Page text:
Don't effing ask me 'how much my kid cost'
“How much did that set you back?”
“That” was my chubby 2- year-old nestled in my arms as I stood in front of a community bonfire. It was a bit late for my little guy to be up, but my husband and I had decided to pop out of the new parent bubble for some fresh air and socializing.
It was early November. We’d adopted our son from China three months earlier. We’d stuck pretty close to home as we settled in to our new role as parents (see also: learned how to survive on very little sleep).
Other than our small circle of close friends and neighbors, we’d kept his world pretty small, and this was the first time we’d taken him out and mingled amongst a large group of strangers.
Our sweet little boy from China is Chinese (duh.) My super white husband and I are… well, not Chinese (again, duh.) Our community is very white, and we now stood out.
When we decided on international adoption, we knew there would be weird, nosy questions. We knew not everyone in our circles would understand our decision to add a Chinese child to our family. I thought I was prepared to handle weird, nosy questions. I’d be cool and collected. Friendly but firm if someone crossed the boundaries of what was appropriate.
“How much did that set you back?”
I didn’t know the man who asked this question. He lived in our neighborhood and I knew him well enough to wave if we passed each other on the street.
I’d heard of the “how much did your kid cost” question. I knew that if someone said that to me, I’d give them a much-deserved verbal ass-kicking for asking such a horribly inappropriate question and make sure they knew they were an ignorant cretin for asking such a horribly inappropriate question. I’m not a soft-spoken, shrinking-violet kind of girl. You step out of line with me and I’ll call you out, usually before I’ve had a chance to thoughtfully consider the best thing to say. That’s part of my charm. Ahem.
But I said nothing.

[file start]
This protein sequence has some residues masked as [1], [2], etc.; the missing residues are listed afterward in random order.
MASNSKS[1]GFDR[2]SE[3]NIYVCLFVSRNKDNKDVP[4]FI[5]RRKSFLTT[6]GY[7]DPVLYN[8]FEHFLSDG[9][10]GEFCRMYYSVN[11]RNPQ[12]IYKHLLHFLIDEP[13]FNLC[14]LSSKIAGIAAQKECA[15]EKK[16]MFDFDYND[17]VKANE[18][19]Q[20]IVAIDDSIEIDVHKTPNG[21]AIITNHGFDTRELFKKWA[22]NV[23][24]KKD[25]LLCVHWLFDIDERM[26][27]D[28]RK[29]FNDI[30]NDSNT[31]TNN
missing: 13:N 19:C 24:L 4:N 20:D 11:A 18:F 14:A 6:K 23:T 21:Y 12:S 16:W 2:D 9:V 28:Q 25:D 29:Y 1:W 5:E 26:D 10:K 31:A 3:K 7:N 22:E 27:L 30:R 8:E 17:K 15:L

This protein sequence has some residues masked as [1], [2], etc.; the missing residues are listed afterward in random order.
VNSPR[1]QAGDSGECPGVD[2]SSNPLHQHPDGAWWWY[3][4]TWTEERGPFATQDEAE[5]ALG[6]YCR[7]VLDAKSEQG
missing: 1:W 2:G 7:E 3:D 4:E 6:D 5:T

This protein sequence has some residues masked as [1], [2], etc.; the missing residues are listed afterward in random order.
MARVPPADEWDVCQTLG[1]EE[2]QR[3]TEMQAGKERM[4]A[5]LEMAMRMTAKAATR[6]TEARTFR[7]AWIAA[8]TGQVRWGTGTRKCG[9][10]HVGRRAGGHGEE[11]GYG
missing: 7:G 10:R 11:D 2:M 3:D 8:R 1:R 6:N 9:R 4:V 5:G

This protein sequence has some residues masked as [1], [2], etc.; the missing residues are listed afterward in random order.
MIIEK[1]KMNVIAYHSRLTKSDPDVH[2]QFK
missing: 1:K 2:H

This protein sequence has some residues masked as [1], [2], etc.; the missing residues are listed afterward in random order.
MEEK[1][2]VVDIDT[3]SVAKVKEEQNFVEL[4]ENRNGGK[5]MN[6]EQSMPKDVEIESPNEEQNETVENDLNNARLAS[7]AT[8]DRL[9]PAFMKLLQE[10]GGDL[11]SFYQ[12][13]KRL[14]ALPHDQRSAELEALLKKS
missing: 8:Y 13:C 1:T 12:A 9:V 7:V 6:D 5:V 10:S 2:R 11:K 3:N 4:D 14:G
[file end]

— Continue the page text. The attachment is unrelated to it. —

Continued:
The verbal ass-kicking stuck in my throat. I couldn’t find my words.
I stammered something — I don’t remember what — and excused myself. I moved away and tried to forget the question. I tried not to beat myself up for not responding the way I wanted to. I looked down at the child in my arms, taking in the unfamiliar sights and sounds with contented interest. I tried not to feel like I failed him by not speaking up.
Asking “how much did your kid cost” is the worst question you can ask an adopted parent. It turns the child into a commodity. An object. An item for sale. Children are none of those things.
Yes, there are costs and fees associated with adoptions, especially international adoption. There are adoption agency fees, government fees (both sides), social worker fees, legal fees, processing fees, travel fees. The fees made my head spin, caused some lost sleep and maybe an ulcer.
But adoption is not buying a child.
Asking how much a child costs degrades the child, the parents and the entire adoption process.
And really? Why are you asking? Do you ask the mom of a newborn about her medical bills? Do you admire the new baby, congratulate the proud parents and then inquire about what insurance paid for and what was out-of-pocket? Of course you don’t.
Questions like “how much did that set you back” should be reserved for stuff you buy at the farmer’s market, like an organic avocado or a particularly nice-looking cantaloupe.
Each adoptive family will have varying degrees of sensitivity, openness and need for privacy. Adoption costs aren’t secret. If you really need to know, contact an adoption agency or an attorney. Or how about Google?
I’m not sure why the man at the bonfire asked me that question. Maybe he was just trying to make conversation. I don’t hold a grudge or wish him ill, but I’ve never forgotten how I felt the moment “how much did that set you back” rolled out of his mouth.
If you’re reading this and thinking I’m over-sensitive, I’m talking to you. If you’ve ever asked someone “how much did he/she cost” or “how much did that set you back,” I’m talking to you. It’s a rude effing question.
I’m not sensitive, but I don’t think it’s asking too much to request the “but I’m just curious’” to exercise a little sensitivity when it comes to adoption questions.